Moody — temperamental, changeable, short-tempered, glum, morose, sullen, mopish, irritable, testy, peevish, fretful, spiteful, sulky, touchy

Neat — clean, orderly, tidy, trim, dapper, natty, smart, elegant, well-organized, super, desirable, spruce, shipshape, well-kept, shapely

New — fresh, unique, original, unusual, novel, modern, current, recent

Old — feeble, frail, ancient, weak, aged, used, worn, dilapidated, ragged, faded, broken-down, former, old-fashioned, outmoded, passe, veteran, mature, venerable, primitive, traditional, archaic, conventional, customary, stale, musty, obsolete, extinct

Part — portion, share, piece, allotment, section, fraction, fragment

Place — space, area, spot, plot, region, location, situation, position, residence, dwelling, set, site, station, status, state

Plan — plot, scheme, design, draw, map, diagram, procedure, arrangement, intention, device, contrivance, method, way, blueprint

Popular — well-liked, approved, accepted, favorite, celebrated, common, current

Predicament — quandary, dilemma, pickle, problem, plight, spot, scrape, jam

Put — place, set, attach, establish, assign, keep, save, set aside, effect, achieve, do, build

Quiet — silent, still, soundless, mute, tranquil, peaceful, calm, restful

Right — correct, accurate, factual, true, good, just, honest, upright, lawful, moral, proper, suitable, apt, legal, fair

Run — race, speed, hurry, hasten, sprint, dash, rush, escape, elope, flee

Say/Tell — inform, notify, advise, relate, recount, narrate, explain, reveal, disclose, divulge, declare, command, order, bid, enlighten, instruct, insist, teach, train, direct, issue, remark, converse, speak, affirm, suppose, utter, negate, express, verbalize, voice, articulate, pronounce, deliver, convey, impart, assert, state, allege, mutter, mumble, whisper, sigh, exclaim, yell, sing, yelp, snarl, hiss, grunt, snort, roar, bellow, thunder, boom, scream, shriek, screech, squawk, whine, philosophize, stammer, stutter, lisp, drawl, jabber, protest, announce, swear, vow, content, assure, deny, dispute

Scared — afraid, frightened, alarmed, terrified, panicked, fearful, unnerved, insecure, timid, shy, skittish, jumpy, disquieted, worried, vexed, troubled, disturbed, horrified, terrorized, shocked, petrified, haunted, timorous, shrinking, tremulous, stupefied, paralyzed, stunned, apprehensive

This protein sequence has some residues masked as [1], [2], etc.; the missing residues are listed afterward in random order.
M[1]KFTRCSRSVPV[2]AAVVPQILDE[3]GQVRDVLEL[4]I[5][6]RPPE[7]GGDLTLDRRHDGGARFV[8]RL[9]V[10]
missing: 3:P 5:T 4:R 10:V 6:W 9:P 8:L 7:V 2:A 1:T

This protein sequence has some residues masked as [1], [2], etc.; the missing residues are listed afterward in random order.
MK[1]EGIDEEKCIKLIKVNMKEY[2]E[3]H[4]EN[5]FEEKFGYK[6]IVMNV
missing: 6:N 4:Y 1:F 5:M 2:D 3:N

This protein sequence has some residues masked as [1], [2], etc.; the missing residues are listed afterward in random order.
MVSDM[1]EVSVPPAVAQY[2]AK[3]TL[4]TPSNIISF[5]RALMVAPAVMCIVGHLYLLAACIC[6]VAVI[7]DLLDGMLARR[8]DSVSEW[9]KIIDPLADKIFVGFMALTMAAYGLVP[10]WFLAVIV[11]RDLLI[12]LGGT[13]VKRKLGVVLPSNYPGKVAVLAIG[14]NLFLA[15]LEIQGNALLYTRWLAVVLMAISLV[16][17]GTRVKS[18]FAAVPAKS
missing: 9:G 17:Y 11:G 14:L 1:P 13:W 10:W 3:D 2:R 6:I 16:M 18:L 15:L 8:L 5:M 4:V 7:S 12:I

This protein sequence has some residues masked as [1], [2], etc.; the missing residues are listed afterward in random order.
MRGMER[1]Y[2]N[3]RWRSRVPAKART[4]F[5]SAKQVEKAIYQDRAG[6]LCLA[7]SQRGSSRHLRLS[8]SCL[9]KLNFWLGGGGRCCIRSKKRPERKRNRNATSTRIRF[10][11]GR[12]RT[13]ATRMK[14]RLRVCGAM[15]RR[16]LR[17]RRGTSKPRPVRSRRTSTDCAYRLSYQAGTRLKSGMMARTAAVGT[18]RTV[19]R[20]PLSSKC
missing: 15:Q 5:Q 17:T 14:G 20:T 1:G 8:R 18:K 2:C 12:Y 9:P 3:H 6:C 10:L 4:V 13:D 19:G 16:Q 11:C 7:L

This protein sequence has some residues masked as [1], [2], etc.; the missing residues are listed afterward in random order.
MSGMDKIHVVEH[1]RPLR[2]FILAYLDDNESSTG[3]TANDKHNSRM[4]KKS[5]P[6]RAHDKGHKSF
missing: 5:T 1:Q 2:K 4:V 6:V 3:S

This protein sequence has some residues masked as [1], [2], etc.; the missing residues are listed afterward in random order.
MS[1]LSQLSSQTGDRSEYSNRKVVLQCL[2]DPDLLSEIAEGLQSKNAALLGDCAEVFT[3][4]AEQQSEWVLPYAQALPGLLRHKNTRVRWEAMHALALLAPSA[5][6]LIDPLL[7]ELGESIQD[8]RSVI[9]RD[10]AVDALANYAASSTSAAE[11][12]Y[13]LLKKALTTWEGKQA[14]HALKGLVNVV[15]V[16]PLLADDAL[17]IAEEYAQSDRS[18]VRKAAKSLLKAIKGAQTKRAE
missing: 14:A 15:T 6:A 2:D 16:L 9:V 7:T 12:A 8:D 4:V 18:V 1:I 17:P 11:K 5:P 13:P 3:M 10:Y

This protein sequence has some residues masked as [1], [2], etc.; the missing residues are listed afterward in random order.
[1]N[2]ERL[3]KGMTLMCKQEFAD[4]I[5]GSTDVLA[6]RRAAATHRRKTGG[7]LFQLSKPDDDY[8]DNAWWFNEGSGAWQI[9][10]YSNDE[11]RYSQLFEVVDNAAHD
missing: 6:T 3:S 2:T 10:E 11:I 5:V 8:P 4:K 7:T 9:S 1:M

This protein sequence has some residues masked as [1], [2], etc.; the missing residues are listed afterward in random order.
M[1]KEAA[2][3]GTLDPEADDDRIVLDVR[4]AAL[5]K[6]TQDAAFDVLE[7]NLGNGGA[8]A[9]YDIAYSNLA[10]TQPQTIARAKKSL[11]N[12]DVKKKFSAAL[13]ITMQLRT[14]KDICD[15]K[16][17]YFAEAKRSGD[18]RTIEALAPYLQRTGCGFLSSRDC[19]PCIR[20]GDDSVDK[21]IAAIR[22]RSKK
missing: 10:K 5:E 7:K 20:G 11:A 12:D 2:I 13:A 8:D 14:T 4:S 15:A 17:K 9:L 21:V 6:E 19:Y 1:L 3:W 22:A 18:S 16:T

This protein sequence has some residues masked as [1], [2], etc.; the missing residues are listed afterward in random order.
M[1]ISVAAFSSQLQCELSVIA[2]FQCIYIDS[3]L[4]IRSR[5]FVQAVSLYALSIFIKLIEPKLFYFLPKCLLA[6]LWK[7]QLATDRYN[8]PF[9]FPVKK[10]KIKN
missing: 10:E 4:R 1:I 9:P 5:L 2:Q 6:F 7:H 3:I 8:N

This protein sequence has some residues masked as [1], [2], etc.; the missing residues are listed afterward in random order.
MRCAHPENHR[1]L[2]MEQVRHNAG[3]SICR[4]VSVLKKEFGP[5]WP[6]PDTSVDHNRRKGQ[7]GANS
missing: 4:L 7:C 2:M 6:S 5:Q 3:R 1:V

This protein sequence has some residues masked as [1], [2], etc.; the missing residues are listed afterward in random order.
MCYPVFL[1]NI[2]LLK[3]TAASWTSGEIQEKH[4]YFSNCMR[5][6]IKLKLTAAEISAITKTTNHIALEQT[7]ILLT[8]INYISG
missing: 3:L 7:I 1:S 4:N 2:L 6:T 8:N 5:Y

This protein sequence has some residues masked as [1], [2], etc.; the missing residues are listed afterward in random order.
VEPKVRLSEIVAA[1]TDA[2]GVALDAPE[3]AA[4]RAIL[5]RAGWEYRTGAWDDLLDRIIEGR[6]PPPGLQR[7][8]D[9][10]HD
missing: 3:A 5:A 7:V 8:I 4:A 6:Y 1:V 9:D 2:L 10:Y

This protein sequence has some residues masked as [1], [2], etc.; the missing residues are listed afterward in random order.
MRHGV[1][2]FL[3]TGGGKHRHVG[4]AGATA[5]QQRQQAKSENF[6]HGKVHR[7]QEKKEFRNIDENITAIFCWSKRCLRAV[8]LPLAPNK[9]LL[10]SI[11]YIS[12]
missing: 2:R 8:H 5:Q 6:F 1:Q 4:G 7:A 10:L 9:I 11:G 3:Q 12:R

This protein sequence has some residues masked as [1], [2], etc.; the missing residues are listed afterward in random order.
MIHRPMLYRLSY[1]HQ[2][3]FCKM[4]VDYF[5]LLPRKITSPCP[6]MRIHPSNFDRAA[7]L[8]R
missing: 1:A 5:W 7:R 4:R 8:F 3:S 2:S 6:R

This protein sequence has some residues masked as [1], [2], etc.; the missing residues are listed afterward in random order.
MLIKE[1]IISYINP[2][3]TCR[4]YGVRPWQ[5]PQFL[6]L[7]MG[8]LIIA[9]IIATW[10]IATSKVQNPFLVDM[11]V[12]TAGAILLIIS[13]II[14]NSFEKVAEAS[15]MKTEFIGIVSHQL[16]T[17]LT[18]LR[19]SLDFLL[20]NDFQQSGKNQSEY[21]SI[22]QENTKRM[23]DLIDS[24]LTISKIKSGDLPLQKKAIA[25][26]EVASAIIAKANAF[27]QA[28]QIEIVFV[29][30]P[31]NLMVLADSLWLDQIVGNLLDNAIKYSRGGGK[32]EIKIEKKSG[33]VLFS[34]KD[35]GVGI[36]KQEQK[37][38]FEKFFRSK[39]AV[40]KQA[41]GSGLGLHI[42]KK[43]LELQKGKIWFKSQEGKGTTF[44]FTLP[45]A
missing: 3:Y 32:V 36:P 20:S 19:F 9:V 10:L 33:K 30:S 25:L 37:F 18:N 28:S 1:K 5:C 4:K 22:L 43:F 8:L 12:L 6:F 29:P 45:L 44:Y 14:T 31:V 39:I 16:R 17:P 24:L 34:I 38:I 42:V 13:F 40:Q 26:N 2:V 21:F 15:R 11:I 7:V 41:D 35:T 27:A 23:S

Show — display, exhibit, present, note, point to, indicate, explain, reveal, prove, demonstrate, expose

Slow — unhurried, gradual, leisurely, late, behind, tedious, slack

Stop — cease, halt, stay, pause, discontinue, conclude, end, finish, quit

Story — tale, myth, legend, fable, yarn, account, narrative, chronicle, epic, sage, anecdote, record, memoir

Strange — odd, peculiar, unusual, unfamiliar, uncommon, queer, weird, outlandish, curious, unique, exclusive, irregular

Take — hold, catch, seize, grasp, win, capture, acquire, pick, choose, select, prefer, remove, steal, lift, rob, engage, bewitch, purchase, buy, retract, recall, assume, occupy, consume

Tell — disclose, reveal, show, expose, uncover, relate, narrate, inform, advise, explain, divulge, declare, command, order, bid, recount, repeat

Think — judge, deem, assume, believe, consider, contemplate, reflect, mediate

Trouble — distress, anguish, anxiety, worry, wretchedness, pain, danger, peril, disaster, grief, misfortune, difficulty, concern, pains, inconvenience, exertion, effort

True — accurate, right, proper, precise, exact, valid, genuine, real, actual, trusty, steady, loyal, dependable, sincere, staunch

Ugly — hideous, frightful, frightening, shocking, horrible, unpleasant, monstrous, terrifying, gross, grisly, ghastly, horrid, unsightly, plain, homely, evil, repulsive, repugnant, gruesome